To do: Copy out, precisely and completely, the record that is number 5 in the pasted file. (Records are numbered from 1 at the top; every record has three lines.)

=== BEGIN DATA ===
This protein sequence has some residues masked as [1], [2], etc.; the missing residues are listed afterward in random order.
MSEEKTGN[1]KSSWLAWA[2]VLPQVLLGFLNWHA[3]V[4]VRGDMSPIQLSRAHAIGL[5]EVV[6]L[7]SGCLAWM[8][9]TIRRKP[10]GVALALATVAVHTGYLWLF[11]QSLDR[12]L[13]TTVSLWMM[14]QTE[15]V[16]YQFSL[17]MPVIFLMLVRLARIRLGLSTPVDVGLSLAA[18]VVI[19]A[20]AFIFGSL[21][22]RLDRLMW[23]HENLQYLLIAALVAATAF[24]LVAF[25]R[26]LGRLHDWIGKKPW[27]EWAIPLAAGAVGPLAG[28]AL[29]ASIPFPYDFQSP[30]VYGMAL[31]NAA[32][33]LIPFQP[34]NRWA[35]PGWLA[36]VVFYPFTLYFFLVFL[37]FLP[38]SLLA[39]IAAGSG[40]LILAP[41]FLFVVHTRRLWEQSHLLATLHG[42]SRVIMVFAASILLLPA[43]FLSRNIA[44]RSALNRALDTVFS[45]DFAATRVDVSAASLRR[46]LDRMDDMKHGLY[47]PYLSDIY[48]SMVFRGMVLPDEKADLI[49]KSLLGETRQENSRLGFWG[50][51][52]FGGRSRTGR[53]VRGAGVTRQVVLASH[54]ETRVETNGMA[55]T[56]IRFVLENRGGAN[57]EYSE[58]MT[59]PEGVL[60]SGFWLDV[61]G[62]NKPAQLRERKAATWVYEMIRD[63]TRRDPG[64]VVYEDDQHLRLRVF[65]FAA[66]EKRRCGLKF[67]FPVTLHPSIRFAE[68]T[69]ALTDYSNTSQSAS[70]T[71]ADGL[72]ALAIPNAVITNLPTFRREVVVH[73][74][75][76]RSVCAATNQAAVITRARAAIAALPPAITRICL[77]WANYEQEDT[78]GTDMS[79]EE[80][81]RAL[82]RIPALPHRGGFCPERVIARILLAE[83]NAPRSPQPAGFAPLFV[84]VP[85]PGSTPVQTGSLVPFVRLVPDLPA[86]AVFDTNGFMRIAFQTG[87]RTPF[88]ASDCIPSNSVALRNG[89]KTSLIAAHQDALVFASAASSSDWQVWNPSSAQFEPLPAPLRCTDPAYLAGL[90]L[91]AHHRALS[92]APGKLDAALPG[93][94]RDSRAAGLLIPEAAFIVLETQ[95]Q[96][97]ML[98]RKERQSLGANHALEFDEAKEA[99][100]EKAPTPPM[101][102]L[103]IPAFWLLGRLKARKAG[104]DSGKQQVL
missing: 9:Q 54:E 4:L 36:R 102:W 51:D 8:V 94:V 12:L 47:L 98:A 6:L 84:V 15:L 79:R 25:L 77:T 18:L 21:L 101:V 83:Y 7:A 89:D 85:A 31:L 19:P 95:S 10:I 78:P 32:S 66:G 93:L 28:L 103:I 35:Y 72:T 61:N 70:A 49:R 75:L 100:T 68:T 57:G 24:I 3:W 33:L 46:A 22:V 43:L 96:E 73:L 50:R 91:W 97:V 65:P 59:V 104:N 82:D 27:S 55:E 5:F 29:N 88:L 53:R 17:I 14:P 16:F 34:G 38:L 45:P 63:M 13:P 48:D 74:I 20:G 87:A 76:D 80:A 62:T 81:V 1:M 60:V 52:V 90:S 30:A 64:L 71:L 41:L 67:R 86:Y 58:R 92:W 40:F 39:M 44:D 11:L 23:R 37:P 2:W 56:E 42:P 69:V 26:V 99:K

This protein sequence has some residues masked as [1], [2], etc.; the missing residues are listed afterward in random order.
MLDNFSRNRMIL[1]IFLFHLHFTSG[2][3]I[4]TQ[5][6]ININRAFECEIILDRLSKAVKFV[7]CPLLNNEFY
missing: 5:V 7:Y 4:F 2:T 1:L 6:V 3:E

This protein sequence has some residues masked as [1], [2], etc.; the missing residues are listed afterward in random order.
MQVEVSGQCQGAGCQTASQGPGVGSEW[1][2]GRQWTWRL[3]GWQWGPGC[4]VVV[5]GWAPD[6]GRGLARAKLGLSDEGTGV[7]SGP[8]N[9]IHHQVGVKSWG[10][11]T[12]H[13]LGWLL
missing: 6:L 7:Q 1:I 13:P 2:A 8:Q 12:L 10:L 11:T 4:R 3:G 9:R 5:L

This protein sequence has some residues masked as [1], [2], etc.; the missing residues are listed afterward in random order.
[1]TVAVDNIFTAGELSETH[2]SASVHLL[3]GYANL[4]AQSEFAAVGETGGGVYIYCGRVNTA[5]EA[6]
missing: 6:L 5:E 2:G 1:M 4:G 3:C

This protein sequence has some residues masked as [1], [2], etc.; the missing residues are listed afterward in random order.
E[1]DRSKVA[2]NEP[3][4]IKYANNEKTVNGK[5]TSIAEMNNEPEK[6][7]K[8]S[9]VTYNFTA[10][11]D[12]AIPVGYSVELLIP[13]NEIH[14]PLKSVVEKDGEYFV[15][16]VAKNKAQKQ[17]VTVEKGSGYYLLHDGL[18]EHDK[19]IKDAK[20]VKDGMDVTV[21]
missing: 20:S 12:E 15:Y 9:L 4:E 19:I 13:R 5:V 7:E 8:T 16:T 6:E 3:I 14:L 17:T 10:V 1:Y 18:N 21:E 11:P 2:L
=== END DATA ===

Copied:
This protein sequence has some residues masked as [1], [2], etc.; the missing residues are listed afterward in random order.
E[1]DRSKVA[2]NEP[3][4]IKYANNEKTVNGK[5]TSIAEMNNEPEK[6][7]K[8]S[9]VTYNFTA[10][11]D[12]AIPVGYSVELLIP[13]NEIH[14]PLKSVVEKDGEYFV[15][16]VAKNKAQKQ[17]VTVEKGSGYYLLHDGL[18]EHDK[19]IKDAK[20]VKDGMDVTV[21]
missing: 20:S 12:E 15:Y 9:L 4:E 19:I 13:R 5:V 7:E 8:T 16:T 6:E 3:I 14:L 17:T 10:V 1:Y 18:N 21:E 11:P 2:L